Now along comes another head-fier, tries the Model 5B’s and finds them honky in some way, they sound like crap, in fact he measures them and lo and behold the response curve verifies that they are crappy headphones. How can people have such bad taste he thinks.

One step further. What if the Sony Model 5B didn’t exist, and he instead stumbled onto an audiophile quality graphic equalizer? While playing with it, he found that the ‘reference’ headphones which everyone says are the cat’s meow, but sounded as bad as all the rest to him, suddenly sounded incredible when he inadvertently boosted the ‘oboe frequencies’ by 5dB? Has he not effectively accomplished the same thing; frequency matching so to speak? We know that all the music we listen to, with the exception of live music, has been EQ’d to death before we get it, yet EQ’ing by us after the fact is pretty much disparaged by the general masses here. Why is one better than the other? Is not EQ’ing the soundwaves kind of analogous to what my eyeglasses are doing for the lightwaves? (yes, admittedly good vision is easier to quantify than good sound).

Could any of this be actual and even commonplace? Might this type of thing partially explain some of the wildly divergent opinions we read here, or am I chasing the wrong rabbit . . .again?
post #19 of 48
Quote:
Originally Posted by SoupRKnowva View Post
Yeah i saw your other post as well, and really liked it as well. But i thought it would be getting pretty repetitive to write how awesome it was too :P

im just getting into the hobby, so i dont have that much experience, but i really dont believe in cables. Yeah i bought the TWag recable for my JH-13's, but i have no idea if it actually sounds better, i never listened to the stock cable. I mainly bought it cause i liked the way it looked, which i think is perfectly fine, i not deluding myself, i know why i bought it and dont really care.

im happy youve come back, in all the time ive spent on here i dont think ive ever seen you post till last night, keep it up dude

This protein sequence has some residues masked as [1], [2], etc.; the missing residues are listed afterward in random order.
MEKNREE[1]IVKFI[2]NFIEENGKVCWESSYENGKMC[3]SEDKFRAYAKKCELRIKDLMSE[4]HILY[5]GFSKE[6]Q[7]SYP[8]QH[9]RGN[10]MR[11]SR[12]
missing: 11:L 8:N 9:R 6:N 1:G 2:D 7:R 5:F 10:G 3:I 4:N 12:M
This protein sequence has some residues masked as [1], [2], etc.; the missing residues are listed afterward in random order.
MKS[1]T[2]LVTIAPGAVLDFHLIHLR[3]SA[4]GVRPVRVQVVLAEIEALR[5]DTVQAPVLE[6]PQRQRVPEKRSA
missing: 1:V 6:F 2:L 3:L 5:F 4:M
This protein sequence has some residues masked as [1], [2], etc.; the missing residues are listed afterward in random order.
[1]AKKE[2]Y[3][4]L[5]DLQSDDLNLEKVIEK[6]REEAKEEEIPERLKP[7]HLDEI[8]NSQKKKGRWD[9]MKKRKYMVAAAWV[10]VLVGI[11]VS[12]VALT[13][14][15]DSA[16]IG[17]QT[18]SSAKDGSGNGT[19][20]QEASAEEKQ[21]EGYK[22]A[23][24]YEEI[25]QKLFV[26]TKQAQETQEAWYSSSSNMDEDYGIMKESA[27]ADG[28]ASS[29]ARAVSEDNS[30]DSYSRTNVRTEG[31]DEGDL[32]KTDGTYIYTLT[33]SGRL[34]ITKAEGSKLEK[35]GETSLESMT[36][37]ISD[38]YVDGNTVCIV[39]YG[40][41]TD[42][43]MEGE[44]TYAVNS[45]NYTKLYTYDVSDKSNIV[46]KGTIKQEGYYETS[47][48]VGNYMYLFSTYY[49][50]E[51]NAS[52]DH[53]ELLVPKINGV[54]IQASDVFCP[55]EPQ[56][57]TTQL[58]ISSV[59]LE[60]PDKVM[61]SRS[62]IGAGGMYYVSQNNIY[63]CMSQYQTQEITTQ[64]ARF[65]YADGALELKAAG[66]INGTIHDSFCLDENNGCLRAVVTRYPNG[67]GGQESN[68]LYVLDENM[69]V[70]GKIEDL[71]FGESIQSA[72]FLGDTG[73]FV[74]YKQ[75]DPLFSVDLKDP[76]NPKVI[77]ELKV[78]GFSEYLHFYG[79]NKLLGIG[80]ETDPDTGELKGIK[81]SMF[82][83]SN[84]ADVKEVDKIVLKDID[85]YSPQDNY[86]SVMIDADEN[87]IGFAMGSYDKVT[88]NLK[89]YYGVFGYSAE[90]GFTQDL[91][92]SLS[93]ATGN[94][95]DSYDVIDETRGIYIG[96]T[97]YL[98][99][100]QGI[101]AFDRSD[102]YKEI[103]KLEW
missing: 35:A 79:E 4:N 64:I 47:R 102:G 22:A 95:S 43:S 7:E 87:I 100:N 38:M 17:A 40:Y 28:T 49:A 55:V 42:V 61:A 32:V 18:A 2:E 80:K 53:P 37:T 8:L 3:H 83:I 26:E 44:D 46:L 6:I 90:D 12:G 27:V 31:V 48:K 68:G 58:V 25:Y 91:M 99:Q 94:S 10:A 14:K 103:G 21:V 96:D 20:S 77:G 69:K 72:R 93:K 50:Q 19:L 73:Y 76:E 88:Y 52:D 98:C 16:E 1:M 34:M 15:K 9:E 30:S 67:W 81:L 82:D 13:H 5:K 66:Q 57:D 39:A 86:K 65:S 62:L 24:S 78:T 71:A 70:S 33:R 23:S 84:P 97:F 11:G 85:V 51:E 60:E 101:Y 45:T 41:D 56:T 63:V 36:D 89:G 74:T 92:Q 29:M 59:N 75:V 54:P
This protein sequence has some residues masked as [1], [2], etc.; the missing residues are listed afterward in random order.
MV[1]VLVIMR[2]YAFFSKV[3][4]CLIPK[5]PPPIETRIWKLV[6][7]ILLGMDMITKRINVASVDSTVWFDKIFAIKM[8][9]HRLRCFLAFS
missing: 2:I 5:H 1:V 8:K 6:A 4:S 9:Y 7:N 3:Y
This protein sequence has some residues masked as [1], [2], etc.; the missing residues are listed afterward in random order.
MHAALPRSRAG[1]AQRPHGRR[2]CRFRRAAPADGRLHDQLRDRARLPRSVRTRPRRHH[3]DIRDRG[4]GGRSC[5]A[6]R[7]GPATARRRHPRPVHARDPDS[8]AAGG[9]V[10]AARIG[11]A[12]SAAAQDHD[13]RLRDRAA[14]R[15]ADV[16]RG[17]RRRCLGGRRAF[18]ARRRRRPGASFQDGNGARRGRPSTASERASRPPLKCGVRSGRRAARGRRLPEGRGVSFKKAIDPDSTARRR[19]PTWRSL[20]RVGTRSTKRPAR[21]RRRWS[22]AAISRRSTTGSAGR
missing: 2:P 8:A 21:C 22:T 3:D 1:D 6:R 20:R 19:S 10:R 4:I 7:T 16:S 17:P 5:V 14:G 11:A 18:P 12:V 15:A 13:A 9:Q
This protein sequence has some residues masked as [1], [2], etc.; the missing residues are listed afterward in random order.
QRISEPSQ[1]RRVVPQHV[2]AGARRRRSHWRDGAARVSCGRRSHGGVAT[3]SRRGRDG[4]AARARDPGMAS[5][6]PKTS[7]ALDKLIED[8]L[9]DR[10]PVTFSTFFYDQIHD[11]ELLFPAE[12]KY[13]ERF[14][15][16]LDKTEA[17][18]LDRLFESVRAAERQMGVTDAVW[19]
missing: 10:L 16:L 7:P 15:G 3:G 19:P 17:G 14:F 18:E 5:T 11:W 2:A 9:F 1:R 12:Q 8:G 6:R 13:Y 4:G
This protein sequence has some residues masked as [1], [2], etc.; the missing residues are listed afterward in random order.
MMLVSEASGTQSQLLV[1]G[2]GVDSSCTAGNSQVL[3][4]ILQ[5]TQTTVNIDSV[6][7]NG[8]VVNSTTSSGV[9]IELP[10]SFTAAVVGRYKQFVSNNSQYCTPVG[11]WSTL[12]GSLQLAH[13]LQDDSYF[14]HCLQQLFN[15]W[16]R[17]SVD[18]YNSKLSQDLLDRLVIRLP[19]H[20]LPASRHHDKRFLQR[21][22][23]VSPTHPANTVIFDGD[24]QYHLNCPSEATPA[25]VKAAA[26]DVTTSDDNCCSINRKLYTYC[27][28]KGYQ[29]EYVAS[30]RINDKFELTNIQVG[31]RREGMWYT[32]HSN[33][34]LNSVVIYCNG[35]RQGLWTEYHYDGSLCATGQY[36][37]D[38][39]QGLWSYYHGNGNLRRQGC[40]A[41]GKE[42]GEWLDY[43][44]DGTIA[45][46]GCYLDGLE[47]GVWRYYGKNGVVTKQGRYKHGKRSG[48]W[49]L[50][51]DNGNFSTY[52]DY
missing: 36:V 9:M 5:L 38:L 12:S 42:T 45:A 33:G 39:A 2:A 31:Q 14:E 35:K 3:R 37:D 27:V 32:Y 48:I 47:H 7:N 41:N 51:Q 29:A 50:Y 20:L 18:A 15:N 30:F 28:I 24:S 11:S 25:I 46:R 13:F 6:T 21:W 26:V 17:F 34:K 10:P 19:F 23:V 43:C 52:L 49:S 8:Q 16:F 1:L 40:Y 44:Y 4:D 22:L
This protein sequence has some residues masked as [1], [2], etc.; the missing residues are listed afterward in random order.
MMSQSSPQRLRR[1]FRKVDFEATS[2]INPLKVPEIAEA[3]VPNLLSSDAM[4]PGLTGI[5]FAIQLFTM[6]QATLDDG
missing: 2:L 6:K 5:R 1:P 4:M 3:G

A bangraman post is like stew: It needs about 20 minutes to simmer after cooking, being the serial editor that I am


Unfortunately I'm simply back to sell something... now that the current transactions are over and everyone seems happy, I'm off to skulk again in my tower of audio solitude... but I will be back, probably when I need to sell something again
post #20 of 48
Quote:
Originally Posted by Justin Uthadude View Post
This is a great subject. I’m kinda tired of reading the ‘is the HD600 better than the HD650?’ kind of threads. Thanks Zelak. Bangraman, I hope you will reply again also.

I have some questions I’m hoping someone can address.

[snip]
I tend to think that rather than people actually perceiving different frequency response curves, they tend to prefer different frequency response curves. For example, a "basshead" likes bumped up bass, even if it compromises the rest of the FR. This person probably perceives frequencies normally, but because of different psychological or musical preferences likes more bass. The bass may provide a more "involving" "dynamic" "PRAT"-y and so on sound. This also connects to the issue of genres in subjective reviews - certain frequency response variations tend to be preferred for certain genres - say a bass bump for electronic music.

There's also the issue of the shape of peoples' ears influencing sound perception, creating peaks and troughs in the frequency response, although that's not present in the case of IEM's.
post #21 of 48
Objective, subjective or evidence? From a legal aspect both objective (DNA match) and subjective (eyewitness evidence) have equal acceptability and both can be challenged.

There are so many subjective reports that the likes of burn in exists that the objective evidence that burn in does not exist does not square and vice versa. Neither side has been able to construct a totally convincing case and both are wide open to obvious challenges.